Biomonitoring is the measurement of chemicals in tissues or bodily fluids. While this data provides regulatory and public health officials with information regarding human chemical exposure it cannot reveal how (inhalation, water, ingestion, etc) or where the exposure occurred.
Without context, biomontioring data can be misconstrued. The CDC (Centers for Disease Control) has stated: "Just because people have an environmental chemical in their blood or urine does not mean that the chemical causes disease. The toxicity of a chemical is related to its dose or concentration. Small amounts may be of no health consequence, whereas larger amounts may cause disease.”
CropLife America's Position
- The presence of a chemical in the human body is not necessarily cause for alarm or concern, and this information alone does not help to inform individual health risk.
- Human health risk resulting from the presence of a particular chemical is determined by both hazard (the intrinsic properties of the chemical, including toxicity) and exposure (amount, frequency, and length of exposure to the chemical).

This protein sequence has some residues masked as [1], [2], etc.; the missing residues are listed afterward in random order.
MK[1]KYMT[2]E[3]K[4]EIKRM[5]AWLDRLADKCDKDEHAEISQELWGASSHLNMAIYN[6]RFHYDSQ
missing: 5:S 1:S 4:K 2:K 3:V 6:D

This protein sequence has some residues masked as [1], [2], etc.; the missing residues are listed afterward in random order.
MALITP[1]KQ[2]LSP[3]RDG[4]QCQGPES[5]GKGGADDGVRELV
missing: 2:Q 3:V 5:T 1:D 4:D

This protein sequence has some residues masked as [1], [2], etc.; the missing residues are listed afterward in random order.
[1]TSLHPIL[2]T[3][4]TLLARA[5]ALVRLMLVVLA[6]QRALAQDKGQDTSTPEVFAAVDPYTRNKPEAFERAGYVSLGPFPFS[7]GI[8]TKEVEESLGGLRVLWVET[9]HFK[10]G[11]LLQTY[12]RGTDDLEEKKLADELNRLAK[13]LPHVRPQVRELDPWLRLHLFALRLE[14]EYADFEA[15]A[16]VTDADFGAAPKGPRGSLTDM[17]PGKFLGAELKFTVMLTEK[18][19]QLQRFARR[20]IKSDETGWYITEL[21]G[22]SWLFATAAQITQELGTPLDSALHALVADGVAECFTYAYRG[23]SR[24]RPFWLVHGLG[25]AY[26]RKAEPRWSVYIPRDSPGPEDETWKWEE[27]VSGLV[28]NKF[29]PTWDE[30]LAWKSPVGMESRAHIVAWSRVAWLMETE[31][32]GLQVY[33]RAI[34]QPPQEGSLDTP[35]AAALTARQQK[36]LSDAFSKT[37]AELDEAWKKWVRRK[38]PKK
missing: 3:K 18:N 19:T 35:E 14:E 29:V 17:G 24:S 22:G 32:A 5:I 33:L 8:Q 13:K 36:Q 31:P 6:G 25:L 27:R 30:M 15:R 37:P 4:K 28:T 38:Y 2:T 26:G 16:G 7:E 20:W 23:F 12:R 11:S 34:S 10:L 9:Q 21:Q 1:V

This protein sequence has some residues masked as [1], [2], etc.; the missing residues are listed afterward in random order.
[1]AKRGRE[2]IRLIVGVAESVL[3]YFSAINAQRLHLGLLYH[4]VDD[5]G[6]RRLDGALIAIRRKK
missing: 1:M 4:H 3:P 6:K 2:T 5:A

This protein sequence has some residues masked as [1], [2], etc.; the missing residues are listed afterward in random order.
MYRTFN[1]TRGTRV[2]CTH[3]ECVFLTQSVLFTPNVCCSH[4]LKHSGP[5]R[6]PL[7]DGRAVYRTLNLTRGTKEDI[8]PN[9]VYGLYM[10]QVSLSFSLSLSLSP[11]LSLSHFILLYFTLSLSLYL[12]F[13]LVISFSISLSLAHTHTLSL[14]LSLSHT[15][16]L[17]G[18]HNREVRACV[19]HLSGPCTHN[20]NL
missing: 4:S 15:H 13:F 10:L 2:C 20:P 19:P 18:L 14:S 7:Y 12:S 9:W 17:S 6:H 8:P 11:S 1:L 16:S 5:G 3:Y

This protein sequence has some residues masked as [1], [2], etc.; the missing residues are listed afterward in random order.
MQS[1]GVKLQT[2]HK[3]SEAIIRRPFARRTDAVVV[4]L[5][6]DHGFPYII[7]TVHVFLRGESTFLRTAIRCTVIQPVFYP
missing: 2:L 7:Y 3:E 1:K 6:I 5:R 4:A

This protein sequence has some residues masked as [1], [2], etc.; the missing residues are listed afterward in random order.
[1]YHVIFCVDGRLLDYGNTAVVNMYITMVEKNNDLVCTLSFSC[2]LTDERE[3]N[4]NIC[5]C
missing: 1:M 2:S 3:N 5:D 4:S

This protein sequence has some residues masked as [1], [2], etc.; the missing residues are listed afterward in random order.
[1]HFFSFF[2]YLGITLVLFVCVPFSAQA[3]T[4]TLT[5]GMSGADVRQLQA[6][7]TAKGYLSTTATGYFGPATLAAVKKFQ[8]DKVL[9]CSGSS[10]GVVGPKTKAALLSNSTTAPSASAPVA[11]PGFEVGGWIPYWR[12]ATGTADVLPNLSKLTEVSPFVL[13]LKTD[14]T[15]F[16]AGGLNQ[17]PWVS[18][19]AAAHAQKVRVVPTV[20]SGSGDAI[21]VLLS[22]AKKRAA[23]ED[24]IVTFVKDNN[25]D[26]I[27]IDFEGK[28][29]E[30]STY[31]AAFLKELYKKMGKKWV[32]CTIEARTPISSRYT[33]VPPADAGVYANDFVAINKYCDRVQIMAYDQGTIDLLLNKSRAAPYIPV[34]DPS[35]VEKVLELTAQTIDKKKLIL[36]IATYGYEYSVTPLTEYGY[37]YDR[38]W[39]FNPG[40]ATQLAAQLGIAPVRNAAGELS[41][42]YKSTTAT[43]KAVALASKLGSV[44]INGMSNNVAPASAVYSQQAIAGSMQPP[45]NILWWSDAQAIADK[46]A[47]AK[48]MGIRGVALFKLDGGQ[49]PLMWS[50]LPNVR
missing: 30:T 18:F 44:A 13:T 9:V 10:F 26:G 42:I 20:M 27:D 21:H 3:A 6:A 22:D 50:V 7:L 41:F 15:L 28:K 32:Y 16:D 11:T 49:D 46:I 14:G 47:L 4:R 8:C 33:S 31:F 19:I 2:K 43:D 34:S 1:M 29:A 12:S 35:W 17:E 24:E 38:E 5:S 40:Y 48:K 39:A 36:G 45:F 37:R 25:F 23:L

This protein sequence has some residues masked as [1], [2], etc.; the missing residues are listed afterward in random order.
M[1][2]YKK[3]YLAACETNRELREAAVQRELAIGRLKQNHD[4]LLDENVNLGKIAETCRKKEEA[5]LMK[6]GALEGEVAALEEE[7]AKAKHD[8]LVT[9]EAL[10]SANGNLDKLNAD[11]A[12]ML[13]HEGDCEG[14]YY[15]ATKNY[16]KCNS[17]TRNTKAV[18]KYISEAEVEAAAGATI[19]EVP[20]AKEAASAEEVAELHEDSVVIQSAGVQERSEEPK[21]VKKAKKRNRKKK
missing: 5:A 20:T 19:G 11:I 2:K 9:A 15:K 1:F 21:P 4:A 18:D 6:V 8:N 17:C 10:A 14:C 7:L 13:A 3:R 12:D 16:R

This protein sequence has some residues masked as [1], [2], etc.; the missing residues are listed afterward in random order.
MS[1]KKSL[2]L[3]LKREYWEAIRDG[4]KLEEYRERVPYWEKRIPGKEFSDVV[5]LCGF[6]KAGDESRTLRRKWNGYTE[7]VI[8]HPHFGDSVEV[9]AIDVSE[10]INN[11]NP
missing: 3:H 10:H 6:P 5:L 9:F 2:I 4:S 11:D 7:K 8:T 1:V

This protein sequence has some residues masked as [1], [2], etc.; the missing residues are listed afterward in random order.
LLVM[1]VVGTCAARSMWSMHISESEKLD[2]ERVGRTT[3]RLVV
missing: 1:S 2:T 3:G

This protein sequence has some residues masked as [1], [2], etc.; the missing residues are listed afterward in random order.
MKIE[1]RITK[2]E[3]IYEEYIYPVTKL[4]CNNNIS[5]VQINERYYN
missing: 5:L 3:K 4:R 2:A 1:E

- The presence of a chemical found in biomonitoring data does not necessarily indicate a health threat.
- It is essential to understand the varying levels at which chemicals are found in the environment (i.e. exposure point concentration) and the level at which adverse health effects occur in humans by these chemicals (i.e. toxicity) before an assessment of risk can be made.